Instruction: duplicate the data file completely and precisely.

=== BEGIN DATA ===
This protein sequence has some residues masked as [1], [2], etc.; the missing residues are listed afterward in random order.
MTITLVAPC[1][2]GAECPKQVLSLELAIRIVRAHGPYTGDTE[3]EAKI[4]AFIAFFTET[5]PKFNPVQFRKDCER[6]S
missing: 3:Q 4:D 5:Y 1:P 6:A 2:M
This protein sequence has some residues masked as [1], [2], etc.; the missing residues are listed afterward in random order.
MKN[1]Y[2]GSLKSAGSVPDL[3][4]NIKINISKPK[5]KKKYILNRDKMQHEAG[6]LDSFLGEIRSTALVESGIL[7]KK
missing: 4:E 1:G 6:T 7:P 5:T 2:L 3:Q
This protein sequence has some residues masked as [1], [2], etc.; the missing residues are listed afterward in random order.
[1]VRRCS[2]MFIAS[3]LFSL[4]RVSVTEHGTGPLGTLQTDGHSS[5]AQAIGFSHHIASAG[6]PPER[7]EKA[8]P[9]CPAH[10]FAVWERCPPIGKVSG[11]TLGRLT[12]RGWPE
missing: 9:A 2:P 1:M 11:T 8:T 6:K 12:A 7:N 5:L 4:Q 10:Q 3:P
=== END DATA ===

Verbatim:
This protein sequence has some residues masked as [1], [2], etc.; the missing residues are listed afterward in random order.
MTITLVAPC[1][2]GAECPKQVLSLELAIRIVRAHGPYTGDTE[3]EAKI[4]AFIAFFTET[5]PKFNPVQFRKDCER[6]S
missing: 3:Q 4:D 5:Y 1:P 6:A 2:M
This protein sequence has some residues masked as [1], [2], etc.; the missing residues are listed afterward in random order.
MKN[1]Y[2]GSLKSAGSVPDL[3][4]NIKINISKPK[5]KKKYILNRDKMQHEAG[6]LDSFLGEIRSTALVESGIL[7]KK
missing: 4:E 1:G 6:T 7:P 5:T 2:L 3:Q
This protein sequence has some residues masked as [1], [2], etc.; the missing residues are listed afterward in random order.
[1]VRRCS[2]MFIAS[3]LFSL[4]RVSVTEHGTGPLGTLQTDGHSS[5]AQAIGFSHHIASAG[6]PPER[7]EKA[8]P[9]CPAH[10]FAVWERCPPIGKVSG[11]TLGRLT[12]RGWPE
missing: 9:A 2:P 1:M 11:T 8:T 6:K 12:A 7:N 5:L 4:Q 10:Q 3:P